Dr. James C. Drain, son of the longtime president and co-owner of the Texas Chiropractic College,9 was commissioned in the Army Air Corps during World War II, and maintained his flying interest after the war. Second-generation chiropractor George Goodheart, DC, a 1939 National College graduate, also flew with the U.S. Army's Eighth and Ninth Air Forces during the "Big One," and served in the Air Force Reserve until 1956.10 He made use of various aviation metaphors in his educational seminars as the founder of applied kinesiology. "On the beam," a reference to the early electronic guidance system of triangulation used to direct bombers to their targets during the European air war, was also a popular metaphor for Thurman Fleet, DC, founder of Concept-Therapy.11 Students of Dr. Fleet were known as "beamers."
As had been true after the First World War, the second global conflict was a boon to enrollment for colleges generally, including chiropractic schools. Veterans' benefits in Canada and the United States included tuition for chiropractic studies. Classes at the newly opened CMCC in Toronto were comprised mainly of veterans, including the school's future dean, Herbert J. Vear. The young man had enlisted in the Royal Canadian Air Force (RCAF) in 1942, trained as an air navigator, and flew with the RCAF Bomber Command over Germany during 1944-1945.12 He served with the RCAF reserve forces during 1961-68, and retired a major.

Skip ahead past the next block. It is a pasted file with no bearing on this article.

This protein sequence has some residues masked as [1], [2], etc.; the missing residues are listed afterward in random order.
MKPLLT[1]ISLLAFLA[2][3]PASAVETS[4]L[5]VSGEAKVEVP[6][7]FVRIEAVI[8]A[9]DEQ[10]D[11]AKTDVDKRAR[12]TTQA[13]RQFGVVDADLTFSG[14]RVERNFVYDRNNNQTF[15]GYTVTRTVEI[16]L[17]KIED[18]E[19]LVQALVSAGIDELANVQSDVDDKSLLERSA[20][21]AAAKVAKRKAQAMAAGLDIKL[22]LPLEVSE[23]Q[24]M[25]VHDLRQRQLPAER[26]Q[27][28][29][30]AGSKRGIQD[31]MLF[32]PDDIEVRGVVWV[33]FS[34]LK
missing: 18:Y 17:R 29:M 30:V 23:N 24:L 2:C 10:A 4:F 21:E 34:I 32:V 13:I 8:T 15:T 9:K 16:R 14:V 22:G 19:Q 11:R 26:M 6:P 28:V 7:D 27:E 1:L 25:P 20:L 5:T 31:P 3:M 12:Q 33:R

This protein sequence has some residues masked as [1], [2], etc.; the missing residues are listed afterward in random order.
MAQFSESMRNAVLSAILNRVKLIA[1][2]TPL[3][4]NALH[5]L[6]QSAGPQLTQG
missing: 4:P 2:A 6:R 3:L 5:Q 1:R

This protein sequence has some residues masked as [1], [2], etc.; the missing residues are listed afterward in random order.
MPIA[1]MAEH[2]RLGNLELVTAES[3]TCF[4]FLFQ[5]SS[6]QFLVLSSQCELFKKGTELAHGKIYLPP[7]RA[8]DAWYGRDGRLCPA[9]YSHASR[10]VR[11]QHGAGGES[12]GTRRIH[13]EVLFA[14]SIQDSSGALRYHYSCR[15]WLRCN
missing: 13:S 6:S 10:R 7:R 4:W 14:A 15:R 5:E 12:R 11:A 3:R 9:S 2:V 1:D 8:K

Dr. Vear was not the only aviation enthusiast among the administration of CMCC in the late 1960s. Robert N. Thompson, DC, MP, who graduated from the Palmer School of Chiropractic in 1939 with classmate William Harris, joined the RCAF in Alberta, was assigned as a flight instructor and attained the rank of colonel.13 Following World War II, he was instrumental in establishing the Ethiopian Air Force. He is better remembered for his supervision of a leper colony at Sheshemane, Ethiopia; election to the Canadian Federal Parliament; leadership of the Social Credit Party; service as president of CMCC; and his involvement in the founding of Trinity Western University in British Columbia, where he earned a PhD in political science at the age of 75.14
The postwar era saw a surge in aviation interest, and chiropractors were part of that trend. Philip E. Singer, DC, and his wife, Edythe, renewed their marriage vows after 25 years, while floating in a blimp 3,000 feet over Los Angeles in 1955.15 John Q. Thaxton, DC, of Raton, N.M., future president of the International Chiropractors' Association (ICA), participated as a "starter" in the third Women's National Aeronautical Association's race.16 Leonard K. Griffin, DC, a member of the ICA's Representative Assembly from Texas, and later a founding member of the American Chiropractic Association (ACA), was also an aviation enthusiast, and flew his single-engine aircraft to Palmer lyceums and on jaunts to Mexico.17 Randa Sutherland, wife of John W. Sutherland, DC, of Albuquerque, participated in air races in an aircraft that advertised the ICA.
(Editor's note: References for this article will be included at the end of part II.)
Joseph Keating Jr., PhD
Click here for previous articles by Joseph Keating Jr., PhD.